Although he was then chairman of the Senate Finance Committee, Moynihan refused to be bullied into uncompromising support of Bill Clinton's health care plan. He sought to inject contrary views into the debate and chided Clinton that while we did not truly have a health care crisis, the country was facing a welfare crisis. This helped America avert Hillarycare and also moved the welfare reform debate forward, although Moynihan disappointingly opposed the landmark 1996 reform legislation in Kennedy-like terms.
Thus, even as a mainstream Democratic senator Moynihan was occasionally a source of common sense. In voting to ban partial-birth abortion, he pointed out that the procedure was actually closer to infanticide and provided pro-life forces with one of their most memorable quotes. Despite his liberal record on Social Security, he was willing to contemplate free-market reforms. After leaving the Senate, he co-chaired President George W. Bush's commission on Social Security reform and was a supporter allowing Americans to invest a portion of their payroll taxes, a policy frequently described as partial privatization.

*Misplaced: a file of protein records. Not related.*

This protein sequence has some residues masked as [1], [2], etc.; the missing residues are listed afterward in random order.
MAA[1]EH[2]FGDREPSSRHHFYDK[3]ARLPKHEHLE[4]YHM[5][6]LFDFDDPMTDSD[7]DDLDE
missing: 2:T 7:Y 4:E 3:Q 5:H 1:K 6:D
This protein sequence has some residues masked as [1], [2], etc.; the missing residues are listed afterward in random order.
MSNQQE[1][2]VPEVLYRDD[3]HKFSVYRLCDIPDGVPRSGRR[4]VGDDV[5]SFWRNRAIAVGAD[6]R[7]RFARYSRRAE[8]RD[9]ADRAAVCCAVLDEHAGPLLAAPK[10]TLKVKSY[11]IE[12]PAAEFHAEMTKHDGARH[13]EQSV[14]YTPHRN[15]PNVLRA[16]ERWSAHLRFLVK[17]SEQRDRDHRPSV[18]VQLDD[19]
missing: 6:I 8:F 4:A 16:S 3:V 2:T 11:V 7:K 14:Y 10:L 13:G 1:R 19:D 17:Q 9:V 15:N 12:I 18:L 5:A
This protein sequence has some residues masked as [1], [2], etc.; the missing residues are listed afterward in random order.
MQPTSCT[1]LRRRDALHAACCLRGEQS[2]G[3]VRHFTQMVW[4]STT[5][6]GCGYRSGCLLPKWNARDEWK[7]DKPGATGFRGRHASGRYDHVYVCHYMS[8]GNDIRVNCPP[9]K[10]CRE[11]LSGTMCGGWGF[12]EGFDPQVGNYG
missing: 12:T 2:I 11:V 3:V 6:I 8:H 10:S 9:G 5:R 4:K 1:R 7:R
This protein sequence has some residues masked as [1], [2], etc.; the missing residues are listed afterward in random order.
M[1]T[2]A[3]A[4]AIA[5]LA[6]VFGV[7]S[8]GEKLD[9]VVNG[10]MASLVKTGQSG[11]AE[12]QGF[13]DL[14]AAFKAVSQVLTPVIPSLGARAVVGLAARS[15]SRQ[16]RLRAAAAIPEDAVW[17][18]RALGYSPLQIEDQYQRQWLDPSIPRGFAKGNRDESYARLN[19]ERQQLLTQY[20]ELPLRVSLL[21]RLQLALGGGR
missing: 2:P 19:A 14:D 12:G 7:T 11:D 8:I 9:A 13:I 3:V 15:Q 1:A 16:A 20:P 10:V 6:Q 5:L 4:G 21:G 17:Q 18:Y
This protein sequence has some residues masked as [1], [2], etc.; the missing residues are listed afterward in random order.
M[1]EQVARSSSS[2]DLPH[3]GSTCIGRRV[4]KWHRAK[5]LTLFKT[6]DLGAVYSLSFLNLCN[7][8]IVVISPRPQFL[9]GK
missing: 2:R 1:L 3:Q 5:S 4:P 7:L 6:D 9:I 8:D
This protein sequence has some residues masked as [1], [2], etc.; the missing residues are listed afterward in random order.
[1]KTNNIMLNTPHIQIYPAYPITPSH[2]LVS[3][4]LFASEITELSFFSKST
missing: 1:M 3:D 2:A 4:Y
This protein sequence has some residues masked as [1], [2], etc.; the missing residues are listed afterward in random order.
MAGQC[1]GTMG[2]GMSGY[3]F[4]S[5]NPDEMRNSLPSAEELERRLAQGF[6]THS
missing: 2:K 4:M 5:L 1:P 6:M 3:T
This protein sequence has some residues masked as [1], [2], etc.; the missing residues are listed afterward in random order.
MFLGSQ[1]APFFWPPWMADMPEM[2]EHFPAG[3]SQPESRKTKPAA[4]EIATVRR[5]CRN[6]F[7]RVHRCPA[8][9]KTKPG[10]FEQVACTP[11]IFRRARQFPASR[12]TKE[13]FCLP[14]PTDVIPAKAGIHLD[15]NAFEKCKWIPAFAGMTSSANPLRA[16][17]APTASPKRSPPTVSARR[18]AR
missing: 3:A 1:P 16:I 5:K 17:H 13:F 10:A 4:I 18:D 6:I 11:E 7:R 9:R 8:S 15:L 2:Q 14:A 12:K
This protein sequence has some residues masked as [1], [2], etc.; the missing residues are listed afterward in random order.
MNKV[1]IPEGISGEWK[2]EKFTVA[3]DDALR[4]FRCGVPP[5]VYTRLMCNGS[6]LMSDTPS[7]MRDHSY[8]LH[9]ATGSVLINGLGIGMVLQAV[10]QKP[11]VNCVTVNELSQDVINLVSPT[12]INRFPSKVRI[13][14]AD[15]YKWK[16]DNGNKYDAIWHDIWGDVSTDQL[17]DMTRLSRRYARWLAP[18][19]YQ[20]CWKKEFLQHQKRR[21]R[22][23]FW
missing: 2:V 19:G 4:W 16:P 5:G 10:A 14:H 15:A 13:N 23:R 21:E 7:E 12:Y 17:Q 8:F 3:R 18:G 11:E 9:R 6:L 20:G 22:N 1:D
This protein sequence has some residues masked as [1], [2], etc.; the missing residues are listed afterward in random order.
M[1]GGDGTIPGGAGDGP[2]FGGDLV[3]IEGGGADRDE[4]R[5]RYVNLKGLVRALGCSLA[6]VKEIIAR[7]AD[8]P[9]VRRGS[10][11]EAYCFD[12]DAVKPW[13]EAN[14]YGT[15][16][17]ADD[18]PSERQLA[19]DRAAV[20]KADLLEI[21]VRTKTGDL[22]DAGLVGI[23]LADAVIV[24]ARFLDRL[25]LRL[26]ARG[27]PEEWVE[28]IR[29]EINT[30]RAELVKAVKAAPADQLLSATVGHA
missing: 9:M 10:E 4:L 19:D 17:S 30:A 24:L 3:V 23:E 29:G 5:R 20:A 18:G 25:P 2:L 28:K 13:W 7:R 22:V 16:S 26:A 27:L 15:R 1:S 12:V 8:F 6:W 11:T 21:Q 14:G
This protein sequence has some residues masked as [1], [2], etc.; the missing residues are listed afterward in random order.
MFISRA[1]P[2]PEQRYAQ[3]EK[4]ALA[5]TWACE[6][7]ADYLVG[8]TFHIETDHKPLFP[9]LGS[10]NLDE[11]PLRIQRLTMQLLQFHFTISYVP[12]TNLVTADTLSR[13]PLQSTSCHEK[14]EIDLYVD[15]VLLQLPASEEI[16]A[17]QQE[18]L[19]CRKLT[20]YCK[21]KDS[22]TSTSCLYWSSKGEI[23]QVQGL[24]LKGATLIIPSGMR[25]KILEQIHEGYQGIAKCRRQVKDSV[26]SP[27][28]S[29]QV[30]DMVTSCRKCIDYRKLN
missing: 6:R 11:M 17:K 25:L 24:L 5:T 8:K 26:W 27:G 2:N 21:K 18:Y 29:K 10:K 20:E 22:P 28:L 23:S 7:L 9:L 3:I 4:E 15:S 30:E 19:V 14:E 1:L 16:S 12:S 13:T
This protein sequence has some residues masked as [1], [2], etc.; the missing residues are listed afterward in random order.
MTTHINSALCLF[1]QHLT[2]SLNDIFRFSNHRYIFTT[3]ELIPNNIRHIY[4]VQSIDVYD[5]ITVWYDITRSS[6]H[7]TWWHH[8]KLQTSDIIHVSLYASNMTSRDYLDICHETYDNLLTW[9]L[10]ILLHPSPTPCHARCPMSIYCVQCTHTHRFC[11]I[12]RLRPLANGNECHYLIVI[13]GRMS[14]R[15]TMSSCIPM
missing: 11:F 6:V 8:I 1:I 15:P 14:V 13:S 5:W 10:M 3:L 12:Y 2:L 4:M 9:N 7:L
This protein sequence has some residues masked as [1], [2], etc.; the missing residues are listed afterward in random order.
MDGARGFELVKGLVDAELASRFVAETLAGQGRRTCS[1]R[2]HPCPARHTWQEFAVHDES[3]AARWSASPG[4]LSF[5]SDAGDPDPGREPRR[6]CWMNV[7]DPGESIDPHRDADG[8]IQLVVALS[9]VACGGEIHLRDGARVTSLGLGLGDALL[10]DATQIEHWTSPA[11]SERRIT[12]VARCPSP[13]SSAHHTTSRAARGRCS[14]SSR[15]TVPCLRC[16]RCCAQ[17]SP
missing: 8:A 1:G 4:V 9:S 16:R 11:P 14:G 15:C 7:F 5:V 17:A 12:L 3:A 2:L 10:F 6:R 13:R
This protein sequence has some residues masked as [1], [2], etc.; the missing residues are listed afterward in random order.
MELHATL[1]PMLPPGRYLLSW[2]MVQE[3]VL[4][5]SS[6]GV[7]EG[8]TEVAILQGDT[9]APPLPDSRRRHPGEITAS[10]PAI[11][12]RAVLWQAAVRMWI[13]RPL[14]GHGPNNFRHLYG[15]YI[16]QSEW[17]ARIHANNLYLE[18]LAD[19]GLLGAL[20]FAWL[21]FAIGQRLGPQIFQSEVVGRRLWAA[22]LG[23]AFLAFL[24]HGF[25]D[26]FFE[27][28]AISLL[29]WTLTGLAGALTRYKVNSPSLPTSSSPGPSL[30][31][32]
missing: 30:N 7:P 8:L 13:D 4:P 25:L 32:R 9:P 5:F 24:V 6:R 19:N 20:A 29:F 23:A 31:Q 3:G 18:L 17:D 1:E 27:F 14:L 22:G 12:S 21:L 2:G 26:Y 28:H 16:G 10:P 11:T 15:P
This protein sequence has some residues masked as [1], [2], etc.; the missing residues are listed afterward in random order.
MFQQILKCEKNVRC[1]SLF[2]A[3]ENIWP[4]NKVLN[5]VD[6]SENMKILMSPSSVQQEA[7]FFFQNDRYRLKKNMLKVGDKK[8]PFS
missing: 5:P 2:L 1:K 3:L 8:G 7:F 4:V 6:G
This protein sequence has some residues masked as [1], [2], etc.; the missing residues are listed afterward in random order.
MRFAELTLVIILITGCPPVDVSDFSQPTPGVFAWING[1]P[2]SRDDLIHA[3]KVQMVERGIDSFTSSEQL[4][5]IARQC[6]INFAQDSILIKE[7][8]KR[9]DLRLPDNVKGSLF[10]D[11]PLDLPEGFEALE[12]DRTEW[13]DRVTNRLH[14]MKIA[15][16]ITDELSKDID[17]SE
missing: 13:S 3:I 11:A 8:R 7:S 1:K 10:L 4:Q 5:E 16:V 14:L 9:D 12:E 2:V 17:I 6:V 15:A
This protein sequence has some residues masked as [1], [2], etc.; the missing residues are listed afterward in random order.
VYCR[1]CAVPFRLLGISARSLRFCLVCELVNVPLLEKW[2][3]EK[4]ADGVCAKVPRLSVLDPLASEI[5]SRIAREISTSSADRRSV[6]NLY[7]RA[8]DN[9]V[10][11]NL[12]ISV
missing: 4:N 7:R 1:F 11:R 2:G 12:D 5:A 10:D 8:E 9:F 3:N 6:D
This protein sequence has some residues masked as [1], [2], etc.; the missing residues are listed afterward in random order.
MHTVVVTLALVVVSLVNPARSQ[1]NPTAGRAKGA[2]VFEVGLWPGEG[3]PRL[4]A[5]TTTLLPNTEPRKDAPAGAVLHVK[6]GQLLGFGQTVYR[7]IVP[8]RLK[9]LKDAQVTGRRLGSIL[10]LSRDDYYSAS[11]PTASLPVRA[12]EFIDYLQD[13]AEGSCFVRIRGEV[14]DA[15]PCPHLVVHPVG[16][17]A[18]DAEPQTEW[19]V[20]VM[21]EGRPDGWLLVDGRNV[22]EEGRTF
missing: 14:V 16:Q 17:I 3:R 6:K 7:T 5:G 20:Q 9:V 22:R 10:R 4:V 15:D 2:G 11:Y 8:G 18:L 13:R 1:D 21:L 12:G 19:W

But Moynihan was seldom more on target than with his appraisals of his fellow liberals. The left, he stated, had developed "the ability to immediately dissolve every statement of fact into a question of motive." He pointed out, "Liberalism faltered when it turned out it could not cope with truth." His rebuke to messianic Great Society liberals - we thought we could do anything. . . The central psychological proposition of liberalism is that for every problem there is a solution" is especially relevant amid signs that optimistic conservatives may be repeating the mistake of excessive faith in a set of prescribed policy positions.
Such keen insights will last longer than a series of wrongheaded Senate votes and a mostly unsuccessful fight to preserve New Deal liberalism. Pat Moynihan will be missed because of his service but also because of what he represented. As the columnist George Will observed, "Along the way he wrote more books than some of his colleagues read, and became something that, like Atlantis, is rumored to have once existed but has not recently been seen - the Democratic Party's mind."
James Antle III is a senior editor for Enter Stage Right.